An allergy is a condition in which the immune system overreacts or becomes hypersensitive to a specific substance known as an allergen. The proteins found in plants, insects, animals, or foods are the most common allergies.
Much like in humans, animals’ immune systems become sensitized to the allergen after many exposures over months to years, and subsequent exposure to the same or related allergen induces an over-reaction. The immune system normally defends from infection and disease, but in the case of allergies, the immune reaction can damage the body. Allergies might be viewed as a pointless immunological reaction to a harmless foreign substance.
Because your pet can’t communicate how they are feeling, it is up to you to determine whether they may be suffering from allergies. While this may be more difficult, it is certainly not impossible. Here are six signs you should look out for to determine if your pet has allergies.
#1 Their Fur Or Skin Has Changed
What is an easy way to tell if a person is having an allergic reaction? Simply take a look at their skin. If you see hives or a rash, they may be suffering from an allergic response. The same is true with pets.
Allergies commonly manifest themselves on your pet’s skin, but if your pet has a lot of hair, redness or a rash may go unnoticed. Check for dandruff or skin scaling, as well as hair loss, which can be characterized by excessive scratching or skin changes. Additionally, examine for skin redness within the ears, in between toes, and on the belly.
#2 Scratching, Licking, And Chewing
Although such responses for allergies may appear strange, dogs and cats frequently lick and chew to show discomfort, even if it is a deep, chronic itch – it’s how they try to find relief, much like we scratch at our skin.
An allergic skin reaction or a flea infection can be indicated by constant scratching. If your pet is continually licking, gnawing, or scratching their feet, face, ears, legs, or stomach, see your veterinarian since the cause may very well be chalked up to allergies.
#3 Stomach And GI Issues
Pets can be allergic to seasonal triggers, plants, foods, and many other substances. While seasonal allergies or an allergy associated with physical irritants may demonstrate themselves on the skin, the same is not always true for food allergies.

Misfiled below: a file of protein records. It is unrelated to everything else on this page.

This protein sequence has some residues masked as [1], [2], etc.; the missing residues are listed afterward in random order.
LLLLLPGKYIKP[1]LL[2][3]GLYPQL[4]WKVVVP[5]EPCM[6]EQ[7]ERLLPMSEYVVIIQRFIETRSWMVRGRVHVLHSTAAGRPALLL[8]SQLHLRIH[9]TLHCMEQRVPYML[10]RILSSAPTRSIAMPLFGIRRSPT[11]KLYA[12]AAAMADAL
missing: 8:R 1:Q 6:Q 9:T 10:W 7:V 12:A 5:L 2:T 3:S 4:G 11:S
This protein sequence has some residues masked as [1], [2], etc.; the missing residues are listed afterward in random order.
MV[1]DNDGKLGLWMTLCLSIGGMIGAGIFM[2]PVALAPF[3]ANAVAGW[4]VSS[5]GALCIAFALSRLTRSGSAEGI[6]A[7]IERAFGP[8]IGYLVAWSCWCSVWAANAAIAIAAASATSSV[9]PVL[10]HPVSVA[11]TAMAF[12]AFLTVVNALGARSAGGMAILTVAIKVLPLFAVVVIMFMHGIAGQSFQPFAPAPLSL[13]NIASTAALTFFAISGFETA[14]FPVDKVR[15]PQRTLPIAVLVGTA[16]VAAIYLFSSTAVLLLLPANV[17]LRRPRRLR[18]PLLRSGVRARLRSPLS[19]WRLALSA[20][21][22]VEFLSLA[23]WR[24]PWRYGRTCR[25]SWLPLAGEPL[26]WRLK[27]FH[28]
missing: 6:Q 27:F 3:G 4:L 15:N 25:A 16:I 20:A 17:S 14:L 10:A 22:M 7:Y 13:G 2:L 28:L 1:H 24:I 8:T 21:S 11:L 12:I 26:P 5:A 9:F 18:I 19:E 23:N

Food allergies are less prevalent than environmental allergies in small animals, affecting only around 10% of them, but if your pet is experiencing gastrointestinal symptoms as well as itchy skin and puffiness, it is often a combination of symptoms that point to an allergic reaction. Common gastrointestinal symptoms include vomiting, diarrhea, and stomach upset.
#4 Itchy Ears Or Ear Infections
Allergic reactions in the ears are common, so look for a persistent ear warmth, redness, swelling, or inflammation. Although allergies can induce scratching and shaking of the head, a grass seed in the ear canal can also trigger these symptoms.
If you notice that your pet is constantly scratching at their ears, rubbing them against furniture, or even demonstrating difficulty maintaining balance, which is connected to ear health, they could be having a response to either allergies or an ear infection. The only way to be sure of the cause is to schedule a visit with your pet’s veterinarian.
#5 Runny Nose And Eyes Or Sneezing
Does your pet seem like they are fighting off a cold? While a viral or bacterial infection may be the culprit, it could also be the result of an allergic reaction. Sneezing and a runny nose should be treated by a veterinarian as soon as possible if they are joined by fever or any of the other symptoms on this list.
They could be indicators of seasonal allergies and are quite harmless, but your veterinarian should investigate the reason for your dog’s allergic reaction. Runny eyes are a symptom of many upper respiratory illnesses in dogs, and this can also be a symptom of eye injury or allergies.
#6 Swollen Face Or Feet
A pet with a swollen face is most likely suffering from an allergic reaction to an insect bite or sting. This could also indicate that your dog has inhaled an allergen, such as a lot of pollen. Check the exposed skin on your pet’s feet for symptoms of allergic reactions, especially if you notice redness or swelling around the toes or if your pet chews or licks her feet continuously.
A swelling face or nose indicates that your dog is a danger of going into anaphylactic shock. Anaphylaxis is prevalent in dogs with a swollen face, though it does not always occur. If your dog has any facial swelling, take them to see a veterinarian so that it may be treated and avoided from worsening, which could lead to additional symptoms such as problems breathing if the swelling is severe enough.
Confirm Concerns With A Visit To The Vet
Now that you have a better idea of what to expect from your dog’s allergic responses, you can decide whether to arrange an appointment with your veterinarian immediately away or wait until the next planned examination.
In any case, it’s critical to speak with your veterinarian about your dog’s allergies and determine the best course of therapy. If you have any doubts about how you should proceed, call a vet right away so you can get your pet the care they require for his allergic reactions.